FOX Business: Capitalism Lives Here
U.S. stock-index futures edged up Thursday, suggesting the Dow could open in record territory, as traders mulled central bank decisions and mixed economic data.
As of 8:37 a.m. ET, Dow Jones Industrial Average futures climbed 21 points to 14286, S&P 500 rose 1.8 points to 1541 and Nasdaq 100 futures gained 3.5 points 2792.
The blue-chip average has climbed up to all time highs for two sessions in a row as Wall Street continues its recovery from the financial crisis. The broader markets have made moves higher as well, although, the broad S&P 500 struggled to pick up momentum on Wednesday. It still is trading at five-year highs, but still has 1.5% to go before hitting its record.
The docket of economic events was full on Thursday, with several data releases and central bank decisions. The Bank of England kicked off the day by holding its benchmark interest rate and the size of its quantitative easing program steady, as expected. The European Central Bank also held its main rate steady. ECB chief Mario Draghi is expected to hold a press conference later in the day, where he often provides more information on the central bank's monetary policy objectives.
The ECB has been one of the leading public institutions aiming to dull the eurozone's debt crisis by holding interest rates low and utilizing several special lending programs to help banks across the 17-member currency bloc.
On the U.S. front, the U.S. trade deficit widened to $44.5 billion in January from $38.1 billion in December. Economists expected the gap to increase to $42.6 billion. The trade gap figures directly into calculations of first-quarter gross domestic product -- the larger the deficit, the more it drags down growth.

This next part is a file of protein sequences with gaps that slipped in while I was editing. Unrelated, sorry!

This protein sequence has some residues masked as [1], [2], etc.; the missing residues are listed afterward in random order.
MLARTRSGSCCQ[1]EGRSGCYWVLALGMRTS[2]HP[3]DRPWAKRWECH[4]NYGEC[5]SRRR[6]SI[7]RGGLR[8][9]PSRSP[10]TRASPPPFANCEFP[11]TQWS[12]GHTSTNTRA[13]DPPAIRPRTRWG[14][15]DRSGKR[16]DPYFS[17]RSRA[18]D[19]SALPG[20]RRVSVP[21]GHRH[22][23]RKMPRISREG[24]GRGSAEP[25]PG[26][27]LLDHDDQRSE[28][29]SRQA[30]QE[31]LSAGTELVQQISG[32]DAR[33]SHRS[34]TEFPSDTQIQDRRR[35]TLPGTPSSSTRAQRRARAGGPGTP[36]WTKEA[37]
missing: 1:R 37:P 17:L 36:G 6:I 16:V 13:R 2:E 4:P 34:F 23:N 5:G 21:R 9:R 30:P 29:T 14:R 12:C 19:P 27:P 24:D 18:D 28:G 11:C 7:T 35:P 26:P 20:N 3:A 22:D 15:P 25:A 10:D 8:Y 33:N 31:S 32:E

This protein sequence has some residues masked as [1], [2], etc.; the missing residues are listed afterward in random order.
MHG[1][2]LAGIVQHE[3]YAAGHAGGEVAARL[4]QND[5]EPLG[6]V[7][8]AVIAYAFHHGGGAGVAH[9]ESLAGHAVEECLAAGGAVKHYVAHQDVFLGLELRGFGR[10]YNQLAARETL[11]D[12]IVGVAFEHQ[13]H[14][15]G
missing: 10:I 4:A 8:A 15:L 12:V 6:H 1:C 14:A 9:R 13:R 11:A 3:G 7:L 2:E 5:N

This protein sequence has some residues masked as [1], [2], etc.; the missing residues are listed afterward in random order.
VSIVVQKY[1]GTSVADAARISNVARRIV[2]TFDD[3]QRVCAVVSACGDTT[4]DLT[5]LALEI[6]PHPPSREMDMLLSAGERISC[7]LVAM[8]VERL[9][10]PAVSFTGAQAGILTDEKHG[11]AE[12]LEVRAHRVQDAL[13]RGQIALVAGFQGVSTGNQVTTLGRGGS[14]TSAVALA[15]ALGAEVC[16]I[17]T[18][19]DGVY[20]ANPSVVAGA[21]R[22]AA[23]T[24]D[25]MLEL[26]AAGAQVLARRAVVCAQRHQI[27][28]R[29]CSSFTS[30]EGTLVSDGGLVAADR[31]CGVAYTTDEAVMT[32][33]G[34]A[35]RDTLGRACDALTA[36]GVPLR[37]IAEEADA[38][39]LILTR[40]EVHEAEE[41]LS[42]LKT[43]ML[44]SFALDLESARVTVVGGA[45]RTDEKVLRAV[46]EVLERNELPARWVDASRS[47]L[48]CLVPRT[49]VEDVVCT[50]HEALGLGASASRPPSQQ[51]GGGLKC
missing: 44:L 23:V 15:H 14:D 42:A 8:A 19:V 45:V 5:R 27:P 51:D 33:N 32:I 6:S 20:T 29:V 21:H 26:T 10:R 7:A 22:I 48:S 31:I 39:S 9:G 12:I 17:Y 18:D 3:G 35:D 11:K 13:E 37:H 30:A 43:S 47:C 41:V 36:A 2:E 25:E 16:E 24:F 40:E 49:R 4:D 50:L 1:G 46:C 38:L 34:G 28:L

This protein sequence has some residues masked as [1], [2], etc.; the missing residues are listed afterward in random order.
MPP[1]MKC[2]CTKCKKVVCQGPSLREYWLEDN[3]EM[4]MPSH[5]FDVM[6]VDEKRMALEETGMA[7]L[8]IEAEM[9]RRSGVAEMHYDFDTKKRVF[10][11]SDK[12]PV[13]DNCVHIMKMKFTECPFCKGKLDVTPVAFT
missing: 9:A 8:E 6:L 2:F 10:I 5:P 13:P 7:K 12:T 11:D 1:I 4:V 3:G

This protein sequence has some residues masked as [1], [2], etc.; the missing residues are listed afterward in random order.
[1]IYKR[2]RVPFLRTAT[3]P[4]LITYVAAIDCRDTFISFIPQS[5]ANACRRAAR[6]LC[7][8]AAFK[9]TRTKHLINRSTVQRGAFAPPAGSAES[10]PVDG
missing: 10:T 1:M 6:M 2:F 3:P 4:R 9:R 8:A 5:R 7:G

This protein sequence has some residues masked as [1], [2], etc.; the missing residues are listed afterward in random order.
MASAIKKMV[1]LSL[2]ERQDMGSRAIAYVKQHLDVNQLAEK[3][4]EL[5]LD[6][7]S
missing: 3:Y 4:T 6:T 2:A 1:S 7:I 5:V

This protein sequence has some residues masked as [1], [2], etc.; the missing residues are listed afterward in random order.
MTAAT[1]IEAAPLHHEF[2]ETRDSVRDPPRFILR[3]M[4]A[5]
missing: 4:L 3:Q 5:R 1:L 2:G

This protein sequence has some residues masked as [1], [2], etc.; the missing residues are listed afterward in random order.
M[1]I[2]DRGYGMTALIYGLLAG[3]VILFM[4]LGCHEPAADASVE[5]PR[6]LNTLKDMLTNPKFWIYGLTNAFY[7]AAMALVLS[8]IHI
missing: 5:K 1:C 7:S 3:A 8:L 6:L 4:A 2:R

Meanwhile, global outplacement consultancy Challenger, Gray & Christmas said employers cut 55,356 jobs in February, up 37% from 40,430 in January. Planned job cuts were up 7% from the same month in 2012. The Labor Department reports weekly jobless claims fell 7,000 to 340,000, declining for a second straight week. Economists expected claims to rise to 355,000. Continuing claims rose to 3.094 million from 3.091 million the week prior.
The all-important monthly employment report for the month of February is slated to be released on Friday.
In the afternoon, the Federal Reserve releases its snapshot of consumer credit conditions.
In corporate news, Time Warner (TWX) said it would spin off Time, Inc., one of the biggest American publishing companies, into its own publicly-traded company. Royal Bank of Scotland (RBS) said its banking services were "disrupted" overnight, but fixed by Thursday morning New York time.
Oil prices edged up. The benchmark U.S. contract climbed 37 climbed, 0.41%, to $90.78 a barrel. Wholesale New York Harbor gasoline fell 0.36% to $3.114 a gallon. Gold climbed $6.70, or 0.43%, to $1,582 a troy an ounce.
The Euro Stoxx 50 rose 0.33% to 2689, the English FTSE 100 rose 0.18% to 6439 and the German DAX inched up 0.13% to 7930.
In Asia, the Japanese Nikkei 225 edged up 0.3% to 11968 and the Chinese Hang Seng slipped 0.03% to 11968.